When I tell people about my family, I have to remember who my family is. People can’t wrap their heads around the reality of my family. Every single relative has a chemical dependency problem. How do you make that normal or coherent for somebody? On our spontaneous jaunt to California, I realized for the first time how unconventional and off the chart my family was as a whole. A stranger skulking our house early on a Sunday morning. I heard my grandmother feverishly making phone calls to what seems like random people. My Uncle Mike in California was screaming through the phone. My mother was recovering from a drunken bender the night before at a friend’s house. This wasn’t the most odd Sunday but it wouldn’t be a typical day in the life of any of my friends.
It was a crisp Sunday morning. What the hell was going on? By the end of the day with virtually no clothes or possessions we were on a plane L.A.X. Before we boarded the plane, an older man with kind face walked up to my mother and hugged her. He said it had been a long time. He was trying to calm my manic mother. They discussed what my uncle wanted us all to do. She finally introduced me to him. “This is Ray. He’s Ernest’s brother.”
Ernest was my Paw Paw. Even the mention of his name, made me smile. He died when I was 3 years old, but I remember him being the source of continuous laughter and him being a clown all the time. It wasn’t until I was older that I was told he was just “a damn old drunk”. He couldn’t hold a job; he sponged off my grandmother who worked midnights at Waffle House-esque diner known as the “Steak and Eggs”. But to me, he was my crazy Paw Paw telling jokes, pulling the chair out from under my mother or taking me to the little general store to buy me whatever kind of candy I wanted.
Ernest wasn’t biologically related to me. He had been my grandmother’s last husband many years after the death of my grandfather, Curt. He was younger than my grandmother by about 8-9 years. He died abruptly in 1977. I remember the night clearly. I was a sleep on the couch in our living room on Cypress drive. It was odd because my mother wasn’t there; it was just me and my Daddy. My mother didn’t drive and I don’t know where she went. My normal routine was to sit down with my Daddy and watch TV after my bath. Daddy would carry me to bed, but this wasn’t what happened this night. Daddy said we had to go see Paw Paw. We drove up to their apartment. There were flashing lights everywhere. People were walking all around. It was the middle of the night or at least it seemed like it to me. I’d never seen people at their apartment before–not even the neighbors. My daddy and I sat down on the stairs amid all the chaos. He had a look on his face. It almost looked like anger. He was a mild man. He didn’t throw fits or anything. He would look at you with this look of disappointment and restrained words. It wasn’t a scary look; it was a look that always made guilt well up in my chest. I remember asking where Paw Paw and Grandma were. He said Paw Paw was sick and Grandma and Mother had gone to see how Paw Paw was doing.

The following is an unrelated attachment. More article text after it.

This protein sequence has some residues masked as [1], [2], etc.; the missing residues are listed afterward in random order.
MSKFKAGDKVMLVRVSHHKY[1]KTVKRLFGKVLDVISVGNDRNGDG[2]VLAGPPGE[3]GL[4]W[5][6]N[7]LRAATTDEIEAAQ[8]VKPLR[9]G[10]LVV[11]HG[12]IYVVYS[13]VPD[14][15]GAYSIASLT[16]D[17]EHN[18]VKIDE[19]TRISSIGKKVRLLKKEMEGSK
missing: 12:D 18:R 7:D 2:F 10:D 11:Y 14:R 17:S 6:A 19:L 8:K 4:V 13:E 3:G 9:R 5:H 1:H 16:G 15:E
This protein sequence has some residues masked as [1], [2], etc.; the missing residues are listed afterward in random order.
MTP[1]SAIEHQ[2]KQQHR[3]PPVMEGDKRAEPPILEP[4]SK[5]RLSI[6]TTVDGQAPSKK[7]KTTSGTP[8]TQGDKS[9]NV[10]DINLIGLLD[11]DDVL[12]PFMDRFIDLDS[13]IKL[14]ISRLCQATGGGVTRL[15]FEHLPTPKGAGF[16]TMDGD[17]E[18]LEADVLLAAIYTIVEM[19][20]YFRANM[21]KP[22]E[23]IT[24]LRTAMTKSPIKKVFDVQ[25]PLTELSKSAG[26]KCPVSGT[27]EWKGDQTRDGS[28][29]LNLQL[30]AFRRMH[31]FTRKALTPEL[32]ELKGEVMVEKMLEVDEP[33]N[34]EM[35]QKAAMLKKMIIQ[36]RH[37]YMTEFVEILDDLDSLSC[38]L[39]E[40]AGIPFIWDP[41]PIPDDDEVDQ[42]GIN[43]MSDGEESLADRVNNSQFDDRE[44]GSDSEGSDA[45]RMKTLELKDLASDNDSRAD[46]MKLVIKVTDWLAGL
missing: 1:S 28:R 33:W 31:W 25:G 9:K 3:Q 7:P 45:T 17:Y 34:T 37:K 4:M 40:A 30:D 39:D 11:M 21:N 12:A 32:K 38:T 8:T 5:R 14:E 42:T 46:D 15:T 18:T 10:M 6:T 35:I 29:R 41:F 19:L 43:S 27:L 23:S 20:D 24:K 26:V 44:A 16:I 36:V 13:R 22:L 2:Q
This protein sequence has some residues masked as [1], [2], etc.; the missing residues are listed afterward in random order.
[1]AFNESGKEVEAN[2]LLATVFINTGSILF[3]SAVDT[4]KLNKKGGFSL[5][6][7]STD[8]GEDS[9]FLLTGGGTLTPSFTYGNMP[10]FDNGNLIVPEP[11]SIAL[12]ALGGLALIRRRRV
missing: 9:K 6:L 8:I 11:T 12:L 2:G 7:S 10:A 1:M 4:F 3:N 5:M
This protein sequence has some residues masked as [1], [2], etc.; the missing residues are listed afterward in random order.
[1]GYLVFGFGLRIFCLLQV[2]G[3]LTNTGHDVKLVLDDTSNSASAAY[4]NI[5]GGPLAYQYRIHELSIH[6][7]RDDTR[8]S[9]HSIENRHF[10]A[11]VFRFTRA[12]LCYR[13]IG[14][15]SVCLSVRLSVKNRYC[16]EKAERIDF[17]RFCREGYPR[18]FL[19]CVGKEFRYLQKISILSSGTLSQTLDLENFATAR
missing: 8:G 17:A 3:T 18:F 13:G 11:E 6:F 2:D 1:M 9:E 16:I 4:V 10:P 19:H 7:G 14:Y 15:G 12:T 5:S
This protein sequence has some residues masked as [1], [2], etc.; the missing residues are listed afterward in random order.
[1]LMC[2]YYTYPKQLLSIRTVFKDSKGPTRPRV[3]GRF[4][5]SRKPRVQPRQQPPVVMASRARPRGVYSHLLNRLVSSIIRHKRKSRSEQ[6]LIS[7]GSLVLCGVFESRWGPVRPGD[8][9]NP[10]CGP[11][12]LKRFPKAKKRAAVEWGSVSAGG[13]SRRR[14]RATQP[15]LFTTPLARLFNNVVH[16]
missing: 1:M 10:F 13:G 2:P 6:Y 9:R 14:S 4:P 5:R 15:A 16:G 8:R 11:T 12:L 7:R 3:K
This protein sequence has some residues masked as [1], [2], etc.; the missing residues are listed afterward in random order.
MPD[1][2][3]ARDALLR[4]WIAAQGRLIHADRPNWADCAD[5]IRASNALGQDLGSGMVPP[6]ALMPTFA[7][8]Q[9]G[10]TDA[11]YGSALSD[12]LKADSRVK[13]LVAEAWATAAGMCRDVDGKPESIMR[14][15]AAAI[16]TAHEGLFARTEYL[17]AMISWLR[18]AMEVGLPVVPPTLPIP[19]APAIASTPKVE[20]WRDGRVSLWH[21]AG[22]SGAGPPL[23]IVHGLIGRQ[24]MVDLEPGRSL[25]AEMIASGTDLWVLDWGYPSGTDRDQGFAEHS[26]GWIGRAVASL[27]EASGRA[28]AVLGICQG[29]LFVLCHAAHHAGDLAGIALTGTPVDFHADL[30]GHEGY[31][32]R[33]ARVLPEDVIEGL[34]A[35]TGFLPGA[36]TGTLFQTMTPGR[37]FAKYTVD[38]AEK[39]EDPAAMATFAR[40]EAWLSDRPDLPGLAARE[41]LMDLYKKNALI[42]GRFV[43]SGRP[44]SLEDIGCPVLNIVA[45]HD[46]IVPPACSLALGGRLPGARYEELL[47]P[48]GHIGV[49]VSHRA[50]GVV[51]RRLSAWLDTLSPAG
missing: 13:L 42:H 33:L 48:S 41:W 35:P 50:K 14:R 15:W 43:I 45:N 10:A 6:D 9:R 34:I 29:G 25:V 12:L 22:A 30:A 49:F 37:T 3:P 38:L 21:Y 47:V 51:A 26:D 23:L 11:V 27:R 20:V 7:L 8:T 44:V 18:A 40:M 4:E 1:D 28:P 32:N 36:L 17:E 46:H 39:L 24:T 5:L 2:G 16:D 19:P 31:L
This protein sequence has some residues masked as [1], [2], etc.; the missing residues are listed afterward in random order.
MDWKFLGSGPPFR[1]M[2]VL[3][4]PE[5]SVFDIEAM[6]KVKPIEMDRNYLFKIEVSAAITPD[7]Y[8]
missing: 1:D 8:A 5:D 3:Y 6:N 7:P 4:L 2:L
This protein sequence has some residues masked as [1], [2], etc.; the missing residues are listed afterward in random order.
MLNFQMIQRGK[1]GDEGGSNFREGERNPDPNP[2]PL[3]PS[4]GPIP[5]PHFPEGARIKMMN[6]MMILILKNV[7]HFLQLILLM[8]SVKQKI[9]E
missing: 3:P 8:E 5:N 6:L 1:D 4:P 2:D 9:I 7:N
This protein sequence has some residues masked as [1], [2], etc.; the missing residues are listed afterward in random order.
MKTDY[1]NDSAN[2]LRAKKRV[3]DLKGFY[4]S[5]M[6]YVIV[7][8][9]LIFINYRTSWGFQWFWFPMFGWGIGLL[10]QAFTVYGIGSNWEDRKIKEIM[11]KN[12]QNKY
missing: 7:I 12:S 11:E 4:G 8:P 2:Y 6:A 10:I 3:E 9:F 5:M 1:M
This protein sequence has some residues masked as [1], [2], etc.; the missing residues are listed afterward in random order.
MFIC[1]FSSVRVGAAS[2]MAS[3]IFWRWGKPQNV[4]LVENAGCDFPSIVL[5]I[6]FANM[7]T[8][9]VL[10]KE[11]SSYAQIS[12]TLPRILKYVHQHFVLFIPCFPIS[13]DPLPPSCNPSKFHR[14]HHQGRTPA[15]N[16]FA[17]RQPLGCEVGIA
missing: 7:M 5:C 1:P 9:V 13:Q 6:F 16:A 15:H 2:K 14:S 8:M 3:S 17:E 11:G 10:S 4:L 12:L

None of those words meant anything to me really. I never realized I’d never see my Paw Paw again. I was “his baby” as he’d always say. He came to our house all the time. I knew my Daddy didn’t like him or my Grandma for that matter. Daddy had never taken me to see them before. It was unusual but I couldn’t comprehend the truth of it all. My Paw Paw had died. Grandma had found him when she came home. Mother was at the hospital with her.
Now 5 years later we sit in an airport terminal with a brother of his, on the spur of the moment. I had school Monday morning. What had happened now?